After competing in my first Olympic Tri of the season (Boulder Sunrise), I’ve been giving some thought to where I am and how I got here. And after some serious weighing of my experience: I really feel good about my fitness.
This was a tough winter for me with respect to training. Back at the end of January I got sick, and it took me a full month and a half to get back to 100%. I went from 11+ hours of tough training a week, to 2 to 5 hours. As it turns out, the 11+ hours of steady state training that I was doing was just too much for me to handle. My one track thought process was that, “if I’m not doing my intervals, then someone else is, and is going to be that much faster than me!” And I lost sight of the fact that, with an extra rest day I’d be gaining speed and I wouldn’t dig myself such a deep hole that I would be costing myself a month and a half of valuable training. I was fortunate to have a great team, coach and friends who were encouraging of the fact that this was a learning experience and that in the long term, this period really was just a blip.
With my rough winter behind me, I turned my attention to spring. I was cautious about building back to where I was before all my illnesses. I couldn’t handle getting sick again! Unfortunately, my first races of the season snuck up on me and I wasn’t able to really put in the time training to really make more gains, but I was still excited to see where my fitness level truly was (some of my training from before I was sick must have stuck!). I had never trained so hard, so early and despite my down time I feel faster and fitter than I ever have!
My first race of the season was the Summer Open Sprint Tri, and after a long wait, it was finally time for me to try out my new rig!
I've had my current bike since October 2010, but hadn’t had a chance to race it. When I hit the pedals at the Summer Open Sprint, I was a man on a mission. My average speed on the bike was 3 mph faster than I have ever averaged in a race! Of course a good portion of this was the bike, fit and wheels, but I also attribute a solid portion of that gain to my CTS coaching. I couldn’t have been happier, but unfortunately, I cramped coming off the bike and wasn’t able to maintain my lead. Nevertheless, it was a good day with all of my teammates there and I still stood on the podium in second.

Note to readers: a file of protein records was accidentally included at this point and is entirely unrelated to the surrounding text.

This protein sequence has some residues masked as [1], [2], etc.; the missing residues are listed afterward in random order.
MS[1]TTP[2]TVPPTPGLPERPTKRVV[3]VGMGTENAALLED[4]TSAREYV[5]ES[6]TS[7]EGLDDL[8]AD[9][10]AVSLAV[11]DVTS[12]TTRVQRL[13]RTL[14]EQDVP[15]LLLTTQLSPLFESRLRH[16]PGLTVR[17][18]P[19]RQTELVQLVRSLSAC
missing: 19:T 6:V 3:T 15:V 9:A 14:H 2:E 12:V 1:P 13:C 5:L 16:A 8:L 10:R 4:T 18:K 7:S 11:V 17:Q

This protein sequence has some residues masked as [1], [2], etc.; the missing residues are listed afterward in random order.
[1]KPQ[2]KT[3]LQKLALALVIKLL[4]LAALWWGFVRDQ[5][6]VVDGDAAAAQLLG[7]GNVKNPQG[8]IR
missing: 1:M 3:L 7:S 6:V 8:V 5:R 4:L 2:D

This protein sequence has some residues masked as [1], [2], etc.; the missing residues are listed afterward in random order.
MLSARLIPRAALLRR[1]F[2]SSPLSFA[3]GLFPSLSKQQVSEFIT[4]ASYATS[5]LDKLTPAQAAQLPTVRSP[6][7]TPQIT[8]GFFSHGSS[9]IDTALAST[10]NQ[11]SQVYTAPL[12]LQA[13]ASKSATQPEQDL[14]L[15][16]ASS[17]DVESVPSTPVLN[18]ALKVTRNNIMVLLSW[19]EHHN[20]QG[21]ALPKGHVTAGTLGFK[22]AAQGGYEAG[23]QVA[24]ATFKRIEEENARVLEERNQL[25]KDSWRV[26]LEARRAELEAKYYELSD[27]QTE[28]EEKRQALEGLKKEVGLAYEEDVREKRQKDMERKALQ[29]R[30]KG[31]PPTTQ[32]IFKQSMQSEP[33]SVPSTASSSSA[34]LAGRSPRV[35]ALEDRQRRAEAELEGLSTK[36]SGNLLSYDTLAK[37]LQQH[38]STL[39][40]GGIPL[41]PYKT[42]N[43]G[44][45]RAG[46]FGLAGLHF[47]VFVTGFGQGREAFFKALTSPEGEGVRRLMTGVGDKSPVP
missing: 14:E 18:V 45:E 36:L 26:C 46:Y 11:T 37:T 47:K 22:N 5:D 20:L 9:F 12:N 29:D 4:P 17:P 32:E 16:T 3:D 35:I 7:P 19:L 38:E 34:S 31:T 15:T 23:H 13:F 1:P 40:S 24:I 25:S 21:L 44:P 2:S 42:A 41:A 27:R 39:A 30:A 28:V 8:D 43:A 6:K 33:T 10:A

Side note: The reason for my cramp was dehydration. I had made a point the week leading up to the race to drink more water (I even wrote a note on my hand to remind myself), but as it turns out I still hadn’t consumed enough. Dumb mistake. This cramp actually lead to some serious calf problems for the next several days post race, and I ended up needing to visit a massage therapist to help my calves to release. As I told my massage therapist, Faith, they are miracle workers!
My second race of the year was the Bolder Boulder, the weekend following the Summer Open. Although my legs had never quite recovered from my cramp at the Summer Open, I was still able to PR. Even with my rough start to the year and my calves not being 100%, I took 35 seconds off of my previous best. At this point I was extremely happy with where I was fitness wise. Post race, I was sure to visit my friends Mr. Ice Bath, and Mr. Foam Roller to try and avoid another experience like I had post Summer Open.
After the race, I decided that next year I will not ‘race’ the BB. Too much fun to be had at that race (aka Slip N’ Slides, sausage/bacon, Marshmallows, music, and beer along the way) to really put the hammer down.
My legs were definitely tired the week following the BB, but for whatever reason I made another mistake leading into the Boulder Sunrise Olympic Triathlon. I went on a hike with my friends 2 days before the race, and unfortunately, the hike was 2000 vertical feet of stairs! My legs were still sore on race morning. I could tell I wasn’t going to have my best performance possible, but I still wanted to give it my all and see where my Olympic distance fitness was. My power on the bike was 20 watts below where I knew they could have been, but I was only 1 mph slower than at the Summer Open. As it turns out, I was able to PR by 8 minutes! I ended up getting 6th overall and 1st in my age group. Another great result, especially considering the circumstances!
As I look back at my early season, I’m beginning to realize why most people don’t schedule big races until late in the season. I made a LOT of dumb mistakes in the early part of the year, and I should have known better, but I just make mental notes and remember not to make them again. Fortunately, my bigger races of the year are still to come and I have plenty of experience under my belt for this season. I’m looking forward to a recovery week and then getting back into training for my bigger races of this early season, the Loveland Lake 2 Lake Olympic, and the Boulder Peak Olympic!